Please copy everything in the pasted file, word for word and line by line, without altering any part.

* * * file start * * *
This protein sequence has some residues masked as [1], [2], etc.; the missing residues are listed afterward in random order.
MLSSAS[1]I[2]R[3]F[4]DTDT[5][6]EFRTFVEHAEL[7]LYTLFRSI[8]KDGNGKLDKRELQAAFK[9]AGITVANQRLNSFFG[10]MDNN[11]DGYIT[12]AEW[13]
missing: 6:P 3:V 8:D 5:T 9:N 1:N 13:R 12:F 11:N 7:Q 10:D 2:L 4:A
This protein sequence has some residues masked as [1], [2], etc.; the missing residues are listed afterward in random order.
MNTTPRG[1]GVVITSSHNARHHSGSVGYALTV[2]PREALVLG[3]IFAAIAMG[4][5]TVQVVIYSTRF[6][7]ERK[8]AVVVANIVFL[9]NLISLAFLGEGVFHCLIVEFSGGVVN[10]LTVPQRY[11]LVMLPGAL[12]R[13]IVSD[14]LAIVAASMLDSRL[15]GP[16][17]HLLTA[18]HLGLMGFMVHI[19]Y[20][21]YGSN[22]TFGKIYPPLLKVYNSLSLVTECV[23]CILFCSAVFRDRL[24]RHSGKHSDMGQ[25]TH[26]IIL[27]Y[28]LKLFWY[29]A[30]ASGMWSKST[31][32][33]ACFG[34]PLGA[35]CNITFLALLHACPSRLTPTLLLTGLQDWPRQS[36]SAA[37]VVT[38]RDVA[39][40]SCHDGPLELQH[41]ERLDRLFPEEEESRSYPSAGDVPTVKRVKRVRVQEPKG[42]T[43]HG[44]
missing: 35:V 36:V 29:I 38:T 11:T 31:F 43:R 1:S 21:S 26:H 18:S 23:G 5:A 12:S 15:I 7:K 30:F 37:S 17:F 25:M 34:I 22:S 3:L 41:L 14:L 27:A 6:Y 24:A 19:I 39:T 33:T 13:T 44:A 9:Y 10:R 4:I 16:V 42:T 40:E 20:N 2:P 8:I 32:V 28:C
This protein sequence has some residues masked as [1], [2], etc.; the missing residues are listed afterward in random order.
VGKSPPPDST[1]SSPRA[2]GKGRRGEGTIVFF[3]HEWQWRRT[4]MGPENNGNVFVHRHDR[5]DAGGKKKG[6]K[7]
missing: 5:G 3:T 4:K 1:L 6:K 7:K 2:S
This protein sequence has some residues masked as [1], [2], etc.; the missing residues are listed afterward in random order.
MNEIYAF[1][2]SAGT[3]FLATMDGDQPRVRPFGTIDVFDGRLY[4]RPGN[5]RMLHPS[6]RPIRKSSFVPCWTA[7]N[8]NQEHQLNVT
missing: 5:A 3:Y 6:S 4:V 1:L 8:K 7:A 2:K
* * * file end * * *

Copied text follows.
This protein sequence has some residues masked as [1], [2], etc.; the missing residues are listed afterward in random order.
MLSSAS[1]I[2]R[3]F[4]DTDT[5][6]EFRTFVEHAEL[7]LYTLFRSI[8]KDGNGKLDKRELQAAFK[9]AGITVANQRLNSFFG[10]MDNN[11]DGYIT[12]AEW[13]
missing: 6:P 3:V 8:D 5:T 9:N 1:N 13:R 12:F 11:N 7:Q 10:D 2:L 4:A
This protein sequence has some residues masked as [1], [2], etc.; the missing residues are listed afterward in random order.
MNTTPRG[1]GVVITSSHNARHHSGSVGYALTV[2]PREALVLG[3]IFAAIAMG[4][5]TVQVVIYSTRF[6][7]ERK[8]AVVVANIVFL[9]NLISLAFLGEGVFHCLIVEFSGGVVN[10]LTVPQRY[11]LVMLPGAL[12]R[13]IVSD[14]LAIVAASMLDSRL[15]GP[16][17]HLLTA[18]HLGLMGFMVHI[19]Y[20][21]YGSN[22]TFGKIYPPLLKVYNSLSLVTECV[23]CILFCSAVFRDRL[24]RHSGKHSDMGQ[25]TH[26]IIL[27]Y[28]LKLFWY[29]A[30]ASGMWSKST[31][32][33]ACFG[34]PLGA[35]CNITFLALLHACPSRLTPTLLLTGLQDWPRQS[36]SAA[37]VVT[38]RDVA[39][40]SCHDGPLELQH[41]ERLDRLFPEEEESRSYPSAGDVPTVKRVKRVRVQEPKG[42]T[43]HG[44]
missing: 35:V 36:V 29:I 38:T 11:T 31:F 43:R 1:S 21:S 26:H 18:S 23:G 5:A 12:S 15:I 7:K 30:F 37:S 17:F 25:M 34:I 22:S 3:L 41:L 14:L 27:A 6:Y 24:A 19:I 39:T 33:T 13:T 44:A 9:Y 10:R 4:I 16:V 42:T 40:E 20:N 2:P 8:I 32:V 28:C
This protein sequence has some residues masked as [1], [2], etc.; the missing residues are listed afterward in random order.
VGKSPPPDST[1]SSPRA[2]GKGRRGEGTIVFF[3]HEWQWRRT[4]MGPENNGNVFVHRHDR[5]DAGGKKKG[6]K[7]
missing: 5:G 3:T 4:K 1:L 6:K 7:K 2:S
This protein sequence has some residues masked as [1], [2], etc.; the missing residues are listed afterward in random order.
MNEIYAF[1][2]SAGT[3]FLATMDGDQPRVRPFGTIDVFDGRLY[4]RPGN[5]RMLHPS[6]RPIRKSSFVPCWTA[7]N[8]NQEHQLNVT
missing: 5:A 3:Y 6:S 4:V 1:L 8:K 7:A 2:K